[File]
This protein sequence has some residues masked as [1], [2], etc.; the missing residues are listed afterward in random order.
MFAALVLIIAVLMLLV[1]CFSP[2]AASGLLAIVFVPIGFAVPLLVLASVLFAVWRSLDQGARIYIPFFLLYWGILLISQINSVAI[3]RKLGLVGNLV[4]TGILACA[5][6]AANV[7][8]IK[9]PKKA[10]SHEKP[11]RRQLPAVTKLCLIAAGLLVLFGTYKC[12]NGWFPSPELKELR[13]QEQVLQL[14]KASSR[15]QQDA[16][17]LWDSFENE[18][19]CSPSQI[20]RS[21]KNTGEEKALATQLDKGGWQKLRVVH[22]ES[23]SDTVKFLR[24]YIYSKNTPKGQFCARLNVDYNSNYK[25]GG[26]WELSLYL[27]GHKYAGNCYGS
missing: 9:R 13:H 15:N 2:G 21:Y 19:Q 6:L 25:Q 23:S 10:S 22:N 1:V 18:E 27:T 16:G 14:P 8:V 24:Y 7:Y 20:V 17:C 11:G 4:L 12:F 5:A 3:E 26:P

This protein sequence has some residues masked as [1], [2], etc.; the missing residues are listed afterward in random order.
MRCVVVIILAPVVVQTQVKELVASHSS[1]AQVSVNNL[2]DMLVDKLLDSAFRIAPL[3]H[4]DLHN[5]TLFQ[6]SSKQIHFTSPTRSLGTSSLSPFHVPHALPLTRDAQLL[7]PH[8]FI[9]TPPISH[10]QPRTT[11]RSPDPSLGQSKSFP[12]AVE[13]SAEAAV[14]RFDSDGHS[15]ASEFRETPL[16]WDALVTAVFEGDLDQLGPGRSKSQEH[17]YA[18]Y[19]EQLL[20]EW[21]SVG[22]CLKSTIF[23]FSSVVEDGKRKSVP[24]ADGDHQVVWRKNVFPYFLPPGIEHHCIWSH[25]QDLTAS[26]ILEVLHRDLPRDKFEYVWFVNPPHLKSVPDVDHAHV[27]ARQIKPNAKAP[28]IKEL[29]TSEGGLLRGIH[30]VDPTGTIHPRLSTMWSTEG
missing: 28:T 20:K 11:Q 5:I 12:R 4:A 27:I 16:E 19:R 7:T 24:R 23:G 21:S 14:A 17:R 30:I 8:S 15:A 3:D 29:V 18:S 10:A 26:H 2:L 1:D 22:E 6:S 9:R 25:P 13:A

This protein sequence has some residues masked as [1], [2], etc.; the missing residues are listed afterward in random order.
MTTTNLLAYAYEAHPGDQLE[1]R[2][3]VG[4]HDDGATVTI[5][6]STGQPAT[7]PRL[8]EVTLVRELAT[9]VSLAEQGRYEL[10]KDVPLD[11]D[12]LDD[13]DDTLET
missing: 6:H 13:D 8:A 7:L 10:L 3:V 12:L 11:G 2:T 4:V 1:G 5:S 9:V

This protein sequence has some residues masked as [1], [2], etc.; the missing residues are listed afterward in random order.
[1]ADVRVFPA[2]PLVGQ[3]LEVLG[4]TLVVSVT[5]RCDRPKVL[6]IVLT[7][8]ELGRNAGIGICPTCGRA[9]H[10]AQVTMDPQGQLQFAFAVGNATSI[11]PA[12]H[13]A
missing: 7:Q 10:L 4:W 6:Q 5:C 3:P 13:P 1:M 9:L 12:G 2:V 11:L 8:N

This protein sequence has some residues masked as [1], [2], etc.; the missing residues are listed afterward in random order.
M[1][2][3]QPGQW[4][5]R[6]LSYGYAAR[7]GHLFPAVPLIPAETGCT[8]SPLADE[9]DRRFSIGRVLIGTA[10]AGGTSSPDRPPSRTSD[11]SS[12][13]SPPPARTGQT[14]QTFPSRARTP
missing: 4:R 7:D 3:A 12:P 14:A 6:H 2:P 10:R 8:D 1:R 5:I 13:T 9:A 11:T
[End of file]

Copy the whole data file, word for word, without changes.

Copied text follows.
This protein sequence has some residues masked as [1], [2], etc.; the missing residues are listed afterward in random order.
MFAALVLIIAVLMLLV[1]CFSP[2]AASGLLAIVFVPIGFAVPLLVLASVLFAVWRSLDQGARIYIPFFLLYWGILLISQINSVAI[3]RKLGLVGNLV[4]TGILACA[5][6]AANV[7][8]IK[9]PKKA[10]SHEKP[11]RRQLPAVTKLCLIAAGLLVLFGTYKC[12]NGWFPSPELKELR[13]QEQVLQL[14]KASSR[15]QQDA[16][17]LWDSFENE[18][19]CSPSQI[20]RS[21]KNTGEEKALATQLDKGGWQKLRVVH[22]ES[23]SDTVKFLR[24]YIYSKNTPKGQFCARLNVDYNSNYK[25]GG[26]WELSLYL[27]GHKYAGNCYGS
missing: 9:R 13:H 15:N 2:G 21:Y 19:Q 6:L 25:Q 23:S 10:S 22:N 1:V 18:E 27:T 16:G 14:P 8:V 24:Y 7:Y 20:V 17:C 11:G 4:L 12:F 5:A 3:E 26:P

This protein sequence has some residues masked as [1], [2], etc.; the missing residues are listed afterward in random order.
MRCVVVIILAPVVVQTQVKELVASHSS[1]AQVSVNNL[2]DMLVDKLLDSAFRIAPL[3]H[4]DLHN[5]TLFQ[6]SSKQIHFTSPTRSLGTSSLSPFHVPHALPLTRDAQLL[7]PH[8]FI[9]TPPISH[10]QPRTT[11]RSPDPSLGQSKSFP[12]AVE[13]SAEAAV[14]RFDSDGHS[15]ASEFRETPL[16]WDALVTAVFEGDLDQLGPGRSKSQEH[17]YA[18]Y[19]EQLL[20]EW[21]SVG[22]CLKSTIF[23]FSSVVEDGKRKSVP[24]ADGDHQVVWRKNVFPYFLPPGIEHHCIWSH[25]QDLTAS[26]ILEVLHRDLPRDKFEYVWFVNPPHLKSVPDVDHAHV[27]ARQIKPNAKAP[28]IKEL[29]TSEGGLLRGIH[30]VDPTGTIHPRLSTMWSTEG
missing: 28:T 20:K 11:Q 5:I 12:R 4:A 27:I 16:E 19:R 7:T 24:R 23:G 21:S 14:A 17:R 30:I 8:S 15:A 3:D 29:V 18:S 10:A 26:H 2:L 1:D 22:E 6:S 9:R 25:P 13:A

This protein sequence has some residues masked as [1], [2], etc.; the missing residues are listed afterward in random order.
MTTTNLLAYAYEAHPGDQLE[1]R[2][3]VG[4]HDDGATVTI[5][6]STGQPAT[7]PRL[8]EVTLVRELAT[9]VSLAEQGRYEL[10]KDVPLD[11]D[12]LDD[13]DDTLET
missing: 6:H 13:D 8:A 7:L 10:L 3:V 12:L 11:G 2:T 4:V 1:G 5:S 9:V

This protein sequence has some residues masked as [1], [2], etc.; the missing residues are listed afterward in random order.
[1]ADVRVFPA[2]PLVGQ[3]LEVLG[4]TLVVSVT[5]RCDRPKVL[6]IVLT[7][8]ELGRNAGIGICPTCGRA[9]H[10]AQVTMDPQGQLQFAFAVGNATSI[11]PA[12]H[13]A
missing: 7:Q 10:L 4:W 6:Q 5:C 3:P 13:P 1:M 9:L 12:G 2:V 11:L 8:N

This protein sequence has some residues masked as [1], [2], etc.; the missing residues are listed afterward in random order.
M[1][2][3]QPGQW[4][5]R[6]LSYGYAAR[7]GHLFPAVPLIPAETGCT[8]SPLADE[9]DRRFSIGRVLIGTA[10]AGGTSSPDRPPSRTSD[11]SS[12][13]SPPPARTGQT[14]QTFPSRARTP
missing: 4:R 7:D 3:A 12:P 14:A 6:H 2:P 10:R 8:D 1:R 5:I 13:T 9:A 11:T